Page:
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What does dividing a letter by two even mean? As a developer I'd think of its ASCII integer value, but mere mortals wouldn't be asked that question. Its position in the alphabet? For odd-numbered letters, do you then round up, or down?
(Once again, I'm probably overthinking this, and it wasn't the point to your post anyway...)
The problem with these "secret questions" is that the answer isn't always necessarily difficult to answer. Wasn't there a well-publicized case a few years ago of some government official who managed to get some hacker to successfully go through an email password reset procedure, because all of the questions could be googled (like what high school did he go to, or the name of his dog, all of which he had answered at one point or another in various interviews or they were part of his page on Wikipedia...)?
Of course being a "nobody" myself, I don't have to worry about that aspect, but still - when I'm asked these questions for an important site, the answer I provide is as long and complex and non-memorable as the output of a password generator. Which defeats the "easy to answer" purpose of these questions, but I believe those are a bad idea to begin with.
Exactly, pretty impossible to answer the question, right?
Let alone how you would know the name of your great great great great grandson because most people don't live that long
And then there are the assumptions that all those generations will have children, that specific generation will have a boy and he'll have at least two names with the second having at least three letters.
That was kind of my point, those questions are impossible to answer
Funny how you were only wondering about the dividing a letter part though
In the U. S. of A, many financial institution have been using this for some years. Often having as many as five such questions so you could be asked for any one or more of them.
As a rule, I don't give real answers - but rather something deducible from an algorithm (in my head only - hacking that would be a bloody mess - as you French well know).
Why the algorithm? Well - it turns out that all of these places are now accumulating even more personal information about you that only you should know. Even more candy for that inevitable day they get hacked.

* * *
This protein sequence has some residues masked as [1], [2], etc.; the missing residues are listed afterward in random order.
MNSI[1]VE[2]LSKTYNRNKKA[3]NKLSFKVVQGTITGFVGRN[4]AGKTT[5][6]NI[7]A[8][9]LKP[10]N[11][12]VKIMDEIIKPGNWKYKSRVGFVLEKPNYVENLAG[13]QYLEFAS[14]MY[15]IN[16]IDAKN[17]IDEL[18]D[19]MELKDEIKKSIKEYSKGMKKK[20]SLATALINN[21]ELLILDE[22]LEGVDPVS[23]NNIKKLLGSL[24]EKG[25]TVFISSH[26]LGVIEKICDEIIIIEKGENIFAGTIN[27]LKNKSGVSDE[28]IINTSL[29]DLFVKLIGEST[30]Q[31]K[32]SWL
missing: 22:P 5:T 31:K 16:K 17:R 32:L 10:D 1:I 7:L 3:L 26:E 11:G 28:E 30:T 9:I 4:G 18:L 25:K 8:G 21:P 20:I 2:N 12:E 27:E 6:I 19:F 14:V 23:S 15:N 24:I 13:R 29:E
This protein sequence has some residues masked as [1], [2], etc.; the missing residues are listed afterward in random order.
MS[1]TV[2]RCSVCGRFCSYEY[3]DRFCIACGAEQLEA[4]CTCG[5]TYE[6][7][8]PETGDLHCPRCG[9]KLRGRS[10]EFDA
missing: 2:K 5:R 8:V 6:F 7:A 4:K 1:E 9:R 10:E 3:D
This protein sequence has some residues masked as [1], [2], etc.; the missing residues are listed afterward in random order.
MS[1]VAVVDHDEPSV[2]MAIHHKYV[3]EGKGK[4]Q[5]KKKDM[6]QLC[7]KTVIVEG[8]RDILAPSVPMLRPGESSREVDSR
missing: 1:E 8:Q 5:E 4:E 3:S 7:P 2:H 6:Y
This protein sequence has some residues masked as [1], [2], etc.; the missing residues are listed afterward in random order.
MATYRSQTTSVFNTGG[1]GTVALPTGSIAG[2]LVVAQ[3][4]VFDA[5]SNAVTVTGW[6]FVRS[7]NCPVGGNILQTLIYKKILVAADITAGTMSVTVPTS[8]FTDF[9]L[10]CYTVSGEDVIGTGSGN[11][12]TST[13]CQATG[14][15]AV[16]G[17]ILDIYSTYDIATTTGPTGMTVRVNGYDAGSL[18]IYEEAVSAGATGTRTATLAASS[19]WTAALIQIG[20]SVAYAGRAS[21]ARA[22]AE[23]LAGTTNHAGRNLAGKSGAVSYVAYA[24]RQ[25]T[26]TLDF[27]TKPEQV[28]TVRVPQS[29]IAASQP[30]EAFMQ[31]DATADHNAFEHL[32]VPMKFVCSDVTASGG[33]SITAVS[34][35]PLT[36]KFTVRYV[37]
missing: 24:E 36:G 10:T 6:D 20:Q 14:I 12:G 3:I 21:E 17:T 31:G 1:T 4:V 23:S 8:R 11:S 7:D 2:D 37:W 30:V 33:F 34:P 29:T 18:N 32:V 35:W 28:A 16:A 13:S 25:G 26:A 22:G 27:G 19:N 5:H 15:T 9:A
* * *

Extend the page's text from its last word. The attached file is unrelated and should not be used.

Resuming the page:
My (US) government run sites validate by sending me a key via email - so someone needs to know where I get their email. On one site, passwords are entered via mouse on a little online keyboard - so it cannot be key-logged (they change the references every time).
You don't have to give a "true" answer to the security questions. You just have to give an answer you remember. When does your drivers license expire? On your birthday in 2028. What's your electric company's account number? 12345. And the best way to keep it all straight - a password manager program like KeePass.
Does it really matter what answer you give? I mean, if you chose the utility company client id , couldn’t you just give them a bogus number, and log that in your password manager’s notes?
It’s not likely that they’ll contact the utility to make sure you’re not lying.
I get to pick from four pre-defined questions, but they are so difficult that even I can't answer them!
Then use the standard answer -- "Burma!"
Seriously, there's no reason to answer those "security" questions with anything even resembling a real answer. They're only going to be used as less-secure passwords anyway, and posing them as a "security" question that you give a truthful answer to only makes them more easily guessable by hackers. Just write it down like any other password and keep it next to the main password. Besides, who's to say you didn't name your first cat C&4x# anyway.
You know you don't have to give the real answers, don't you? The questions are just placeholders really; so unless they force numeric-only then just type in your reaction which is likely to be similar in 6 or 12 months. Q. "What is your electricity account number?" A. "What a bloody stupid question". Even your electric company won't hack your account.
Since most of the questions that are asked in these scenarios are actually publicly-available data (e.g. what's your mother's maiden name, what was your first school) it's really more secure to just make up some random sentence as a form of long password.